I got an e-mail from Norm Pringle.
Norm Pringle was a LAC at No.7 Bombing and Gunnery School.
It took him 67 years to hear from someone who knew something about No. 7 B&G in Paulson, Manitoba.
I have been only waiting since 2010 to meet someone who had met Eugene Gagnon when he was a staff pilot over there.
Flight Sergeant Eugene Gagnon
He most certainly met Eugene Gagnon when he was a dispatcher.
LAC Norm Pringle
This was on Norm Pringle’s Website…
WORLD WAR TWO A FOUR YEAR PARTY FOR CPL NORM PRINGLE
As told to: Hobart K. Kistler, Sept. 2010 – (69 years later)
By: Norm “Crash” Pringle
A native of Calgary, Alberta, Canada, Mr. Pringle was born there on December 9, 1923. “I flunked out of the first grade of high school,” he says, “and the chance to get a job was rare. Well, my dad had been in World War I, and he always said I’d be in the next one to come around.”
With the Dominion of Canada involved in the Second World War since 1939, Mr. Pringle was well aware that there was a war on. American ‘bush pilots’, eager to get in on the fighting, were a common sight at airfields along the Canadian border; many Canadian men had already joined up as well. As such, in the summer of 1941, Mr. Pringle determined to join the Royal Canadian Air Force. “It was more to get paid and get three squares a day than out of patriotism,” he remarks of his decision to enlist.
Mr. Pringle was first ordered to report to #2 Manning Depot, Winnipeg, Manitoba. The 1,000-mile journey from Alberta was quite an adventure for a seventeen-year-old who had never strayed far from home. For a week, “they sorted things out,” Mr. Pringle remembers. “It was basic training in a sense, but nothing really serious. The British Commonwealth Air Training Plan was just getting underway, and they needed people to man the training facilities. Since I had no established trade, they asked me if I knew how to work with Railroad Time. I said ‘yes’, and so they made me a dispatcher.”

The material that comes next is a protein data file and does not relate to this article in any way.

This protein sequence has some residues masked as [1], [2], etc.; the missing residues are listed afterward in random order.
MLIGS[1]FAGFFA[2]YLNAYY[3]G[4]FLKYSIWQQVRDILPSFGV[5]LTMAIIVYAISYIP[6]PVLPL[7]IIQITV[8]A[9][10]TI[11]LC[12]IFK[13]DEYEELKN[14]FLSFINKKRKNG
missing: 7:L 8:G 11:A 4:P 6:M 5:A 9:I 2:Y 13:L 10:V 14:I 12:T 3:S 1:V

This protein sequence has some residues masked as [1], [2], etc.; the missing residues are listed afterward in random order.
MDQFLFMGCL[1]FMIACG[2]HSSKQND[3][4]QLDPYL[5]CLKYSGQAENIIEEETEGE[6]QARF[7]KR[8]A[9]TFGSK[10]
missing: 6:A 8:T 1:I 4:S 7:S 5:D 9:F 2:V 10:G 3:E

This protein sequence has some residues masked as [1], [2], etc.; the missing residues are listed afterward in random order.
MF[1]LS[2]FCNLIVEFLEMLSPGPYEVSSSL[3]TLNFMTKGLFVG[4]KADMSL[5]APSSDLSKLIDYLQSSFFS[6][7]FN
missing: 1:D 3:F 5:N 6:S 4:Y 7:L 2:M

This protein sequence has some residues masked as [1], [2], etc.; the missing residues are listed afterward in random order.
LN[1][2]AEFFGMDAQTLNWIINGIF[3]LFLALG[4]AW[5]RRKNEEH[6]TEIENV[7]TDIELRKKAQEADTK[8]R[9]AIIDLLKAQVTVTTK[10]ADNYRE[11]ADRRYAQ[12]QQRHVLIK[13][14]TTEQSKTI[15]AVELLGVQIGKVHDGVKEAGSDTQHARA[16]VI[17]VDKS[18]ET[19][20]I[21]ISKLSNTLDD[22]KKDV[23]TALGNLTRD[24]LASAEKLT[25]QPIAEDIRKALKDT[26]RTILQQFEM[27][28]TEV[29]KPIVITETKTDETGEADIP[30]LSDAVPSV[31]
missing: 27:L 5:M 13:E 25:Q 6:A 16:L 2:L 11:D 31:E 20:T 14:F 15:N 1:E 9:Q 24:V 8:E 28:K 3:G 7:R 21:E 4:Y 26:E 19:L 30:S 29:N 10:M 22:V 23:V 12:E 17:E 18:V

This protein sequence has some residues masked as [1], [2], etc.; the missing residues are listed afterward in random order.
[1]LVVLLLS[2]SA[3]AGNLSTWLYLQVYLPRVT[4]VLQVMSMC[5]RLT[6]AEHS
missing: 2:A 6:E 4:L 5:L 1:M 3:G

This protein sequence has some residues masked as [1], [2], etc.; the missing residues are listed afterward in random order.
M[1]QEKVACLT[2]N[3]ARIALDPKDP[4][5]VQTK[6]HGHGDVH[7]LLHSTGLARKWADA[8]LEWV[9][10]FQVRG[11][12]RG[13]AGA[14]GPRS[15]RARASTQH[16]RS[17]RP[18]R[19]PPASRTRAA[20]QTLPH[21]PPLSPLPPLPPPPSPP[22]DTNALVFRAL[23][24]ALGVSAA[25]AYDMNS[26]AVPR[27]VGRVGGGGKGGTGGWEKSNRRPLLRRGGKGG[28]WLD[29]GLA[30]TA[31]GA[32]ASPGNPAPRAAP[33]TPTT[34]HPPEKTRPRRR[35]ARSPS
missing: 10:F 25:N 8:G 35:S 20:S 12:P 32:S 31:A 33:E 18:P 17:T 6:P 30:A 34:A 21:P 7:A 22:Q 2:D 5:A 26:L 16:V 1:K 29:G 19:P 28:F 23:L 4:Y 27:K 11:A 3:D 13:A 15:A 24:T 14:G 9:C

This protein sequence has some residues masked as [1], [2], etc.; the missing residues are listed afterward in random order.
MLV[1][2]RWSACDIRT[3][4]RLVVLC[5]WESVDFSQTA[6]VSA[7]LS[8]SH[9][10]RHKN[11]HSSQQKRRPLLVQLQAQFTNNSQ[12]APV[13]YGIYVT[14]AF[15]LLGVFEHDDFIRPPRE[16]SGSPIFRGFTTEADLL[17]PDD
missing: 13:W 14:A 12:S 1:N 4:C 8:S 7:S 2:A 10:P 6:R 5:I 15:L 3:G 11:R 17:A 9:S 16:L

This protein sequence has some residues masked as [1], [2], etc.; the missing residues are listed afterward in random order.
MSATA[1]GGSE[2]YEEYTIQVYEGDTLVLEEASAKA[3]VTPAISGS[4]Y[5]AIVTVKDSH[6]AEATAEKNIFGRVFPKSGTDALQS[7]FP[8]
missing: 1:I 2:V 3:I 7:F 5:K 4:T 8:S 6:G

Mr. Pringle was assigned to duty at #7 Bombing and Gunnery School, at Paulson, Manitoba. The airfield serviced about 25 aircraft which were used by pilots and airmen to acquire the skills necessary for combat. “A plane would be sent up, flying a sort of drogue 600 yards behind, and the practicing gunners tried to shoot that target.” Mr. Pringle’s work involved mainly “assigning the pilots and gunners to planes, and getting the necessary signatures to see that the towing had been serviced. It was a big responsibility for a kid without a high school diploma.” He remained at #7 for nearly three years, facilitating the training of numerous pilots and gunners, perhaps half of whom were Americans. “It was all very much like the motion picture Captains of the Clouds,” he observes. (The movie referenced was a 1942 film starring James Cagney as a middle aged ‘bush pilot’ training at a BCATP base.)
“It was a good assignment,” Mr. Pringle says of his time at #7. “We didn’t have much to do, except go into this little town (Dauphin) and go to dances and get drunk. The men often sang songs, such as the British servicemen’s favorite, Bless ‘Em All, into which Mr. Pringle admits he and his cohorts often substituted a more colorful verb for ‘bless’! The chorus went:
Bless ’em all, bless ’em all
The long and the short and the tall
Bless all the sergeants and W.O. Ones
Bless all the corp’rals and their blinking sons
For we’re saying good-bye to them all
As back to their billets they crawl
You’ll get no promotion this side of the ocean
So cheer up my lads Bless ’em all!
One day an aviator accidentally walked into a spinning propeller directly in front of Mr. Pringle’s office. The man was killed instantly, reminding the men that although not on the front lines, no one was guaranteed to come out of the war alive. For Mr. Pringle, another accident nearly cost him his life.